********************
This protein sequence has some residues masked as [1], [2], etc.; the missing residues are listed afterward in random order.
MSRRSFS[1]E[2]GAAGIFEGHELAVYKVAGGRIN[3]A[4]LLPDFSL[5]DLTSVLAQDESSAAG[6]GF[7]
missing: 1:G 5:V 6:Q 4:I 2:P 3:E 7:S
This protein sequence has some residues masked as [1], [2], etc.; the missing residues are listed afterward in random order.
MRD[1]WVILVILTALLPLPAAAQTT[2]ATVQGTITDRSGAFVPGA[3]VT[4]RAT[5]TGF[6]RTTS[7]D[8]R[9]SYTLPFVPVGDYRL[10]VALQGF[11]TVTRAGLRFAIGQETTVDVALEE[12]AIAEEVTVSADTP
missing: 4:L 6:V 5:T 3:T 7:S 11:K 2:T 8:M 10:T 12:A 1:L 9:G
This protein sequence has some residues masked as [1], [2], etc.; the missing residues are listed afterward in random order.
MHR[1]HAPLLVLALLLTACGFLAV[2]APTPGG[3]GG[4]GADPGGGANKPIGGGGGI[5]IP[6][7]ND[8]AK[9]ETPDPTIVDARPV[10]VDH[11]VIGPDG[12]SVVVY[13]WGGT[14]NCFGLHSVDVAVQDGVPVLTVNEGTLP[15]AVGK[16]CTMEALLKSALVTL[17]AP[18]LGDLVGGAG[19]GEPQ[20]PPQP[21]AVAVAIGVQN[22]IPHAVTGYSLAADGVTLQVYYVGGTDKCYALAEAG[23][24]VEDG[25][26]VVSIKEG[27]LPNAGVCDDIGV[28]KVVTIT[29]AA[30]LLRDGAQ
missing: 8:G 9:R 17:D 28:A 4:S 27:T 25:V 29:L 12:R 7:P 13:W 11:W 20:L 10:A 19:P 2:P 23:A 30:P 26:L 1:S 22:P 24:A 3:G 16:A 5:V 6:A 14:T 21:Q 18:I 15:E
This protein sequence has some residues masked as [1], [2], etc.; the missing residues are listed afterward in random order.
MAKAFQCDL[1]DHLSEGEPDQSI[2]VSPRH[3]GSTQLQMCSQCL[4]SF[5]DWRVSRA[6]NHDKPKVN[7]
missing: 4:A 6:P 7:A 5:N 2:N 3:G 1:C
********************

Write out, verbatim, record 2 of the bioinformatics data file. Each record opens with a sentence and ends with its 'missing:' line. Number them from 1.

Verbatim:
This protein sequence has some residues masked as [1], [2], etc.; the missing residues are listed afterward in random order.
MRD[1]WVILVILTALLPLPAAAQTT[2]ATVQGTITDRSGAFVPGA[3]VT[4]RAT[5]TGF[6]RTTS[7]D[8]R[9]SYTLPFVPVGDYRL[10]VALQGF[11]TVTRAGLRFAIGQETTVDVALEE[12]AIAEEVTVSADTP
missing: 4:L 6:V 5:T 3:T 7:S 11:K 2:T 8:M 10:T 12:A 1:L 9:G